Univariate regression with “all bleeding” (both major and minor bleedings) as the dependent factor demonstrated P < 0.1 for LMWH (P = 0.0997) and focal lesion (P = 0.035) (Table 4). These 2 were included in a multiple regression model (P = 0.02; R2 = 0.028). Although focal lesion (P = 0.024) made a significant contribution, LMWH (P = 0.066) was not significant.
Univariate regression with “major bleeding” as the dependent factor resulted in P < 0.10 for LMWH (P = 0.0498) and acute liver failure (P = 0.022). These 2 were included in a multiple regression model (P = 0.0050; R2 = 0.038). Both LMWH (P = 0.034) and acute liver failure (P = 0.009) made significant contributions.
Univariate regression with “minor bleeding” as the dependent factor resulted in P < 0.10 just for focal lesion (P = 0.089) and no multiple regression model was made.
We found that treatment with ASA 5 days before ultrasound-guided percutaneous liver biopsy in children did not increase the rate of bleeding complications. Routine postbiopsy ultrasound on the consecutive day detected previously unrecognized minor bleeding in 2.6% of the biopsy controls, but none of these required intervention and the findings did not change therapy or the length of hospital stay. The routine postbiopsy ultrasound increases the detection rate of bleeding and thus strengthens the finding that ASA does not increase the bleeding rate.
This is of practical importance because many patients who undergo liver transplants receive low-dose ASA to prevent thrombosis of the hepatic artery. The concern that treatment with ASA may increase the procedure-related bleeding risk may influence the decision whether to perform a liver biopsy or to treat on clinical suspicion. Our finding is in line with the report of Atwell et al (16), who did not find an increased risk of bleeding in 3195 patients taking aspirin within 10 days before percutaneous biopsies (including liver, kidney, lung, and pancreas biopsies). There are several differences in these studies in population (mean age was 5.8 and 56 years, respectively), type of biopsies studied, and methodology, but the conclusions are parallel.
The incidents of minor bleeding in the ASA-treated patients who received fresh platelets before biopsy was slightly higher than those in the patient group who had not. The number of patients treated with platelets was, however, too low to conclude whether pretreatment with fresh platelets is beneficial or adverse in low-dose ASA-treated children and remains to be investigated.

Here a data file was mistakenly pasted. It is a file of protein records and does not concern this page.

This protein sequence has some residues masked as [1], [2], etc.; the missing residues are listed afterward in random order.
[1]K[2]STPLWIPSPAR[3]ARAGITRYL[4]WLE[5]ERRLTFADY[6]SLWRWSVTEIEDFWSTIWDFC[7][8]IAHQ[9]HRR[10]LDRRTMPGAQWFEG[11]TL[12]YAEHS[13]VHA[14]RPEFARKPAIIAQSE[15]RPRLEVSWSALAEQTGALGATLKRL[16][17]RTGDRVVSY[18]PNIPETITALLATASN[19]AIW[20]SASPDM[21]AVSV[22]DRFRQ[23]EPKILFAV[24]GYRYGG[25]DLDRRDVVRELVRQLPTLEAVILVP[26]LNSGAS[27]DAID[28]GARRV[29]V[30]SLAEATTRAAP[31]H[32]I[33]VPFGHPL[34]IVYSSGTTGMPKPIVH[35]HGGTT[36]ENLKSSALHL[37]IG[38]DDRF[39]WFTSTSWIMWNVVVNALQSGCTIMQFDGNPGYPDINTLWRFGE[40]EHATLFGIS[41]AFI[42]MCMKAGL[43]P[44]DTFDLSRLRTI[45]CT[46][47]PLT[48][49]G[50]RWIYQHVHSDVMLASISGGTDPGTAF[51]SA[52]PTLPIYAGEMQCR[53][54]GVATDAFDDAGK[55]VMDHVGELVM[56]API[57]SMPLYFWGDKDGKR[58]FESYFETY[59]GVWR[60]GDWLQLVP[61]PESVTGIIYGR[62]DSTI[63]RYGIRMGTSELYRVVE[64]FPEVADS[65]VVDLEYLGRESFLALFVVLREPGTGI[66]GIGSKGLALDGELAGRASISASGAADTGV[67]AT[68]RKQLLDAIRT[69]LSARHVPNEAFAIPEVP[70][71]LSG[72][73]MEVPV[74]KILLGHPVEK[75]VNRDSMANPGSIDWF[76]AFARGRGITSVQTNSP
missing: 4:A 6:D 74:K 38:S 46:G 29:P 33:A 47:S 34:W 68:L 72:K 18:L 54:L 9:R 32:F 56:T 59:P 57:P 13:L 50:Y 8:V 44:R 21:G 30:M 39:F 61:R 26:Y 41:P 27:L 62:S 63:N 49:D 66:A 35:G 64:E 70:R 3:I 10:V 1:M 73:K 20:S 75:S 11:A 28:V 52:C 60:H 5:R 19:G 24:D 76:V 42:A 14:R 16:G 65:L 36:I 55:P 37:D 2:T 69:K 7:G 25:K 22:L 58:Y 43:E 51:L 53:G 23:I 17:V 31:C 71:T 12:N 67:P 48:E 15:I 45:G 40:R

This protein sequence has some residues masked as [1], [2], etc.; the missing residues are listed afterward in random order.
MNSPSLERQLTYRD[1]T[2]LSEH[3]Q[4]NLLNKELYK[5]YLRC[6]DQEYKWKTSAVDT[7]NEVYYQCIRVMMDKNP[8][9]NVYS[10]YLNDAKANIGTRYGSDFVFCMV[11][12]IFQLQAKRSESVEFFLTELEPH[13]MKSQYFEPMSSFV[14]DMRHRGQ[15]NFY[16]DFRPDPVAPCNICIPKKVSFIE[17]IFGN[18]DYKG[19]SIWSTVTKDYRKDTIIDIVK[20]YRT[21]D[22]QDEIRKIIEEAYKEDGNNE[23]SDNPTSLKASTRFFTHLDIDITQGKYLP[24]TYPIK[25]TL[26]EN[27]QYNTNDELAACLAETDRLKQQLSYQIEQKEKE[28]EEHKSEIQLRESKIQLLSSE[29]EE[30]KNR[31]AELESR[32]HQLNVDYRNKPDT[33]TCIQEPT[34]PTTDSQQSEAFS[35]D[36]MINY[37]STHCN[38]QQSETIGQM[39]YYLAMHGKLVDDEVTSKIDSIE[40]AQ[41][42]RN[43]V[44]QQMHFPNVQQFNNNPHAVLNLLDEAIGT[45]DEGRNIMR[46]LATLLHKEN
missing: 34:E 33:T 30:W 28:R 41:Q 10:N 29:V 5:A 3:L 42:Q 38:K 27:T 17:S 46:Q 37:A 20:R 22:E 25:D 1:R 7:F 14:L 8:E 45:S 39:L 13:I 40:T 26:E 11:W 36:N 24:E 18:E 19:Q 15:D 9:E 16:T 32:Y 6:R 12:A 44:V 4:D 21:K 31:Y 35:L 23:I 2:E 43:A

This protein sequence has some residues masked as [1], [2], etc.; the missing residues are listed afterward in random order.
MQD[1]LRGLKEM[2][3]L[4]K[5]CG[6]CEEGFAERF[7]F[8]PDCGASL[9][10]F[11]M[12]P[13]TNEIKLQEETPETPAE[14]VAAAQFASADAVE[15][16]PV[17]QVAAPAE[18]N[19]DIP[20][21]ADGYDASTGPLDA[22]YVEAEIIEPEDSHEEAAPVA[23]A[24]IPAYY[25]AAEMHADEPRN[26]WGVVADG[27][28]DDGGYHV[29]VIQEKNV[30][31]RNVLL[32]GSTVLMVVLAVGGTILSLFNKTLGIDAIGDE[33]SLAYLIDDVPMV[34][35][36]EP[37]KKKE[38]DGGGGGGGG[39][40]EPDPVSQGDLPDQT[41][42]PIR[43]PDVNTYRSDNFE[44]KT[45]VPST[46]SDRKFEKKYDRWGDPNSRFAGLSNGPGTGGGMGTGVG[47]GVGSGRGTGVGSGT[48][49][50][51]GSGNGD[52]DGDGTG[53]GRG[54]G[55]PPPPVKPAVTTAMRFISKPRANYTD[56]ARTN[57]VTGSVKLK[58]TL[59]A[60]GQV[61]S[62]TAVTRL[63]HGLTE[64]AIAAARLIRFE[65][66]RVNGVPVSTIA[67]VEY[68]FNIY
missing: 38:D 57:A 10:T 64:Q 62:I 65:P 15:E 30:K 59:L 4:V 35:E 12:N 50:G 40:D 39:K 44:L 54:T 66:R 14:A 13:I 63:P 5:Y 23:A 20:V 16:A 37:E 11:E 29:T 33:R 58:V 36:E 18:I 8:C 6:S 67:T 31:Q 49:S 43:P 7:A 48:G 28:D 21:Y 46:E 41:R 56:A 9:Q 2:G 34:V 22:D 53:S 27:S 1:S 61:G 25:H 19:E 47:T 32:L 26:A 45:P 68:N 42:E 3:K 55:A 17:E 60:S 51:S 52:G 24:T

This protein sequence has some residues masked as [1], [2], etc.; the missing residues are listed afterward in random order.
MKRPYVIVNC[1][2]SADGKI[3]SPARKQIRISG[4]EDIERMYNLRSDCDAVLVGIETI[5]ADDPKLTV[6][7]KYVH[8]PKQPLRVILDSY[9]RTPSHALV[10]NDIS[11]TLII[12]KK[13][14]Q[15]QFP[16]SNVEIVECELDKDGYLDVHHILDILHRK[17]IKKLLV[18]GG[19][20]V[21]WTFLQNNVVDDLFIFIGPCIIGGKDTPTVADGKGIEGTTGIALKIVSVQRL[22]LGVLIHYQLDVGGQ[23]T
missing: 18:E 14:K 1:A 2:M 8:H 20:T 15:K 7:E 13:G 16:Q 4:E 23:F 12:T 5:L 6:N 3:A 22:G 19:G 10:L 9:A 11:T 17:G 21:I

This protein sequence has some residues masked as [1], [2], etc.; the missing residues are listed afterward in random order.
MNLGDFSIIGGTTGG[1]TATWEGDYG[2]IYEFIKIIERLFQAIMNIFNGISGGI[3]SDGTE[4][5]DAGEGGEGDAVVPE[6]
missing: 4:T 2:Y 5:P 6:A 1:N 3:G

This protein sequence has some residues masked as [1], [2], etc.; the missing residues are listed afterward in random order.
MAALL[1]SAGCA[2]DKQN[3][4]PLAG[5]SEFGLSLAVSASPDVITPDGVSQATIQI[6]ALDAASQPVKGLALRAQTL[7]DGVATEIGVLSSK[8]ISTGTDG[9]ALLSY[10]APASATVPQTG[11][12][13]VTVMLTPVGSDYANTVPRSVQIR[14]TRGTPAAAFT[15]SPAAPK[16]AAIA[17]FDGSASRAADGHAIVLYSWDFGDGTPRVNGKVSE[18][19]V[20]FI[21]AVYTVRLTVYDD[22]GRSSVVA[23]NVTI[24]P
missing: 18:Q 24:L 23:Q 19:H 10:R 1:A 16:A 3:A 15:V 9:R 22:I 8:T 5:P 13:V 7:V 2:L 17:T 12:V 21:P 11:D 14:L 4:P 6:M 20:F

In contrast to the lack of bleeding risk in ASA-treated patients, LMWH treatment the day before the procedure significantly increased the risk of bleeding complications. Heparin administration on the day of biopsy has been demonstrated to be an independent risk factor for bleeding after liver biopsy in an adult population (17). Thus, extra care and surveillance should be provided to patients recently treated with LMWH when a percutaneous liver biopsy is indicated.
The risk of bleeding is greatest within the first 2 hours after the procedure (18), but delayed bleeding up to 18 days has been reported (19). Terjung et al (17) found that 70% of the major and 34% of the minor bleeding incidents were detected later than 24 hours in an adult population. Because that study did not routinely include postbiopsy ultrasound, the timing of the bleeding was unknown. In a prospective study of 40 adult patients, 23% had ultrasound-detected hematomas after percutaneous liver biopsy after 24 hours (20). In that study, a follow-up ultrasound at day 7 did not find new hematomas in a randomly selected subgroup (n = 10). In children, no previous studies have evaluated the value of doing postbiopsy ultrasound routinely. In the present study, routine postbiopsy ultrasound discovered minor bleeding in 7.1% of the cases, and in 2.6%, postbiopsy ultrasound revealed unsuspected bleeding, but none of these required intervention. The routine postbiopsy ultrasound was in addition to the frequent use of extra ultrasounds in the first hours after the procedure performed on clinical suspicion of bleeding. Postbiopsy ultrasound did not change therapy, length of hospital stay, or handling of the patients. The results of the present study question the value of doing postbiopsy routinely.